Traveling to a new city can be intimidating. There are so many things to see and do, yet you have a limited amount of time to experience everything the city has to offer. When that’s the case, it’s wise to seek knowledge from people who see that city every day. Lifelong residents know the ins and outs of their city, and many are excited to share their local expertise with tourists.
London is a classic example of a city that offers an endless amount of things to soak in. However, these options can overwhelm tourists who don’t know where to start. Even worse, a lack of insight can cause tourists to overpay for their experience, leaving them with a negative view of the United Kingdom’s capital city. To avoid that, here are five do’s and don’ts that every Londoner knows.
1. Do Use St. Pancras International Station As a Hub
After undergoing a massive six-year renovation, St. Pancras reopened as a key rail station in London’s Camden borough in 2007. From here, you can take a high-speed train to Amsterdam, Brussels, Paris, and many other major European cities. More than 45 million people pass through St. Pancras each year. If you are arriving via train from another country, there is a good chance this is where your London experience will begin.
Even if it’s not, you can take advantage of some convenient features that service tourists at this hub, such as St. Pancras luggage storage. This allows you to store your luggage for the day if you are arriving before you can check in at your hotel. St. Pancras luggage storage also provides a smart place to store souvenirs you buy at one attraction but don’t want to haul around while you visit other sites.
2. Though It’s Cliché, You Must Do London Eye
Yes, every major city in the world seems to have an observation wheel now. That doesn’t mean London Eye isn’t special. Locals know how unique the views are, so you will see many Londoners waiting to ride to the top along with lots of out-of-towners. In fact, almost four million people ride London Eye annually, making it the busiest paid attraction in the United Kingdom.
The observation wheel allows passengers to see nearly every attraction throughout the city, and the clear views from high above the River Thames provide some memorable photos. Even if you’ve been on Ferris wheels in other cities, London Eye will feel like your first time. It’s also a good way to scout out the other places you want to see and plot the rest of your time in London.
3. Do Take Your Time to Connect With the Water
Once you complete London Eye, the surrounding area offers multiple ways to enjoy the water. Directly next to London Eye, Sea Life London Aquarium is home to many different marine species and educational exhibits. If you want to take in a natural setting for water, you can walk along the edge of the River Thames to South Bank. Only a mile away, South Bank has a variety of attractions, including Shakespeare’s Globe. Opened in 1997, this 1,400-person facility recreates Shakespeare’s original theatre, which was demolished in 1644.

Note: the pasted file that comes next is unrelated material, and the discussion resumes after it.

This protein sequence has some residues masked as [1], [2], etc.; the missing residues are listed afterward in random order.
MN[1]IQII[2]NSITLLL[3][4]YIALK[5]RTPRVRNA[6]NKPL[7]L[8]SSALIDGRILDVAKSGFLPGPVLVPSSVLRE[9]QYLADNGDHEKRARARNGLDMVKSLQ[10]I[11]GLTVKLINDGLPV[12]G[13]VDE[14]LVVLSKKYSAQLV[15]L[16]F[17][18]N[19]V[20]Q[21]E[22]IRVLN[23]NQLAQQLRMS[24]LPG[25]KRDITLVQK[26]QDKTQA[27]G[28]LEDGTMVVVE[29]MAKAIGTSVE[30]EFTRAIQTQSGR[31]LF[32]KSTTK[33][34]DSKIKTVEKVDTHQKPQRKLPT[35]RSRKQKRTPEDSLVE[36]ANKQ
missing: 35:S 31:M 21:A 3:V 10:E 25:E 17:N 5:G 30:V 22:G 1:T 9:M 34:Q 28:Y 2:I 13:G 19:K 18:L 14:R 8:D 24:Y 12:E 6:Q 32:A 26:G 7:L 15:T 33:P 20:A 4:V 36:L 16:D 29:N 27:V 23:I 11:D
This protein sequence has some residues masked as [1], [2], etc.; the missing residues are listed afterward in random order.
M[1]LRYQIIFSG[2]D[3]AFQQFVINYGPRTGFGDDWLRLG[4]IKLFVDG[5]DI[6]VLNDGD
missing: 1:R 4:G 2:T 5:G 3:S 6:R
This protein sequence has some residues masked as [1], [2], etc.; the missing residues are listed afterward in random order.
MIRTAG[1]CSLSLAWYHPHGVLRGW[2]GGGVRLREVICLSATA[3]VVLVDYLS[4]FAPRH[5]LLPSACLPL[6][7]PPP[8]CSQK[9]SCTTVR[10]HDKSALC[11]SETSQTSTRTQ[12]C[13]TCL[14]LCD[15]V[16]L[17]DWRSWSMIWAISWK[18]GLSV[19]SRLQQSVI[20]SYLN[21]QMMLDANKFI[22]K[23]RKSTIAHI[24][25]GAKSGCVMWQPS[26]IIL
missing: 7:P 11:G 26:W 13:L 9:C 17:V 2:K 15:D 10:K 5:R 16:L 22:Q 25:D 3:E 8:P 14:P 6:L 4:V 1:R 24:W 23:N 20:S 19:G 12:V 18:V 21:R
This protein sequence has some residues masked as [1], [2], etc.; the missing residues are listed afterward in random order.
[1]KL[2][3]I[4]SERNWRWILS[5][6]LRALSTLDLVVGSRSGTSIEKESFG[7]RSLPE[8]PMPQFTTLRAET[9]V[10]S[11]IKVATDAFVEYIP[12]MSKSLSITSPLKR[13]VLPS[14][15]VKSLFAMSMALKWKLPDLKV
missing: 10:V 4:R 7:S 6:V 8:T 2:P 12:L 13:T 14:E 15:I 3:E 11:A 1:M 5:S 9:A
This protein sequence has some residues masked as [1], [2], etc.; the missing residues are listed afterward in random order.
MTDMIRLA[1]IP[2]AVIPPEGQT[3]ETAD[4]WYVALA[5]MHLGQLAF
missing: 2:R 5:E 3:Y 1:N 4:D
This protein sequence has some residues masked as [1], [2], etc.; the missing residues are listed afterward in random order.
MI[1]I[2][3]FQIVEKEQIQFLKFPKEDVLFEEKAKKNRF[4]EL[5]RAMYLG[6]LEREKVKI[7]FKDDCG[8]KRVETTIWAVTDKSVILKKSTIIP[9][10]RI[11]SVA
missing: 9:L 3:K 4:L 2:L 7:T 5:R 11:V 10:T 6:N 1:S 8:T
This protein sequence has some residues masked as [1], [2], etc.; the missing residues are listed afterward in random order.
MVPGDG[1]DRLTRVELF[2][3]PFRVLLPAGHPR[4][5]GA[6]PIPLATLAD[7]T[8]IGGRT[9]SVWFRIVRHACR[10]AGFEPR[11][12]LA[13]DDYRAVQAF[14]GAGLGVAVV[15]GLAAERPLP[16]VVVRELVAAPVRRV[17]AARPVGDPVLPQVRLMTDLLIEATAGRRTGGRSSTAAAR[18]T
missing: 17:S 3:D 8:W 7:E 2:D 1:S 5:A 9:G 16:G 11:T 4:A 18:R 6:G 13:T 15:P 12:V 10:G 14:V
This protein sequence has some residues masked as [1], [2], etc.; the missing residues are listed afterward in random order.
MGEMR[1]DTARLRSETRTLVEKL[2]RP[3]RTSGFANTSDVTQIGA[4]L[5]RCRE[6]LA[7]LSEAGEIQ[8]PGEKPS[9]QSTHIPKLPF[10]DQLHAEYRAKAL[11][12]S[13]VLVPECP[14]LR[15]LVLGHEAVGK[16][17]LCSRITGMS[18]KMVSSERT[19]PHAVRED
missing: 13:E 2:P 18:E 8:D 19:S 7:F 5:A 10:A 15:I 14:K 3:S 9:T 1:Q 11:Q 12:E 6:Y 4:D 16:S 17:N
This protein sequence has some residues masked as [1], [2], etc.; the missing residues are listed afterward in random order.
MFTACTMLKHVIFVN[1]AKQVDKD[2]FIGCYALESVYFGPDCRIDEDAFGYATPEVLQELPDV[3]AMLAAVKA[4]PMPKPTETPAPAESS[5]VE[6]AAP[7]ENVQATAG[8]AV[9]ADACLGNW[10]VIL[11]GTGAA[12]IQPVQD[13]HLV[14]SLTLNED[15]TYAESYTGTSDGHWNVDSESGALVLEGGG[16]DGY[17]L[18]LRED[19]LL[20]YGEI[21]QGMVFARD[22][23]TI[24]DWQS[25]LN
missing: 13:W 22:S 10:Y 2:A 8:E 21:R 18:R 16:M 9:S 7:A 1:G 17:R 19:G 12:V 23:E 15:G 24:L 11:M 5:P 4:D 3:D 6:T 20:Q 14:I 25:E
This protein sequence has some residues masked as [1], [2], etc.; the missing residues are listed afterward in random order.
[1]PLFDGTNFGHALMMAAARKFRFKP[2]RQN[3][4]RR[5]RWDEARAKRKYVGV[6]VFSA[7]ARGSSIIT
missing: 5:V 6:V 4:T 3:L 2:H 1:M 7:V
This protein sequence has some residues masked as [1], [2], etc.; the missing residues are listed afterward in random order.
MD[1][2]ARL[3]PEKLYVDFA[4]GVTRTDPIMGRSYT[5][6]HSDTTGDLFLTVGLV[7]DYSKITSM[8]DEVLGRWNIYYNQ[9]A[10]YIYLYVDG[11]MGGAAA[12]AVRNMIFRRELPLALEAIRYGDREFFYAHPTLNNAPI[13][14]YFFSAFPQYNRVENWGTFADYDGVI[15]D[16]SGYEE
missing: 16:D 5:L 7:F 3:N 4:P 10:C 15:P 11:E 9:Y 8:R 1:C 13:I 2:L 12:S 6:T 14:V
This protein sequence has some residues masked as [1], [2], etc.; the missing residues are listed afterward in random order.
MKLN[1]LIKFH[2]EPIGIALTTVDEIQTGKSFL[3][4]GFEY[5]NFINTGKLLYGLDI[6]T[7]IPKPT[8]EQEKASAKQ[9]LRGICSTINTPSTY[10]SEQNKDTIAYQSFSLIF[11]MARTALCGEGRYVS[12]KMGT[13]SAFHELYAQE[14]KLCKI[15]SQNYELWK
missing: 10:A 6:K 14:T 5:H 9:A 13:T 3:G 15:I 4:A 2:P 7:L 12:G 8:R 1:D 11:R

4. Don’t Assume Everything Costs Money
Not far from London Eye is the Imperial War Museum. This British National Museum provides a detailed look at conflicts beginning with World War I. Since the museum was founded while World War I was still active, the exhibits contain one-of-a-kind accounts given by people who lived through that era. With six floors and enough information to keep a history buff entertained for hours, you might be surprised to learn that admission is free.
5. Don’t Forget to Find Peace and Quiet During the Day
Two iconic places give locals a site to escape the fast pace of the city. Jubilee Gardens is a public park that was created in 1977 to recognize Silver Jubilee of Elizabeth II. It received substantial investment and redevelopment in 2012 ahead of the Summer Olympics in the Diamond Jubilee of Elizabeth II.
Another option for some serenity may be St. Paul’s Cathedral. Located on the other side of the River Thames, this famous structure held Charles and Diana’s wedding along with Winston Churchill’s funeral. It remains an active church with daily services, which you can attend for free.
Londoners have a right to be proud of their city. It hosted the 2012 Summer Olympics and commonly welcomed more than 20 million international visitors each year before the pandemic. Although the locals have many other tricks for making the most of your time in London, the five listed above will give you some key guidelines as you plan your trip.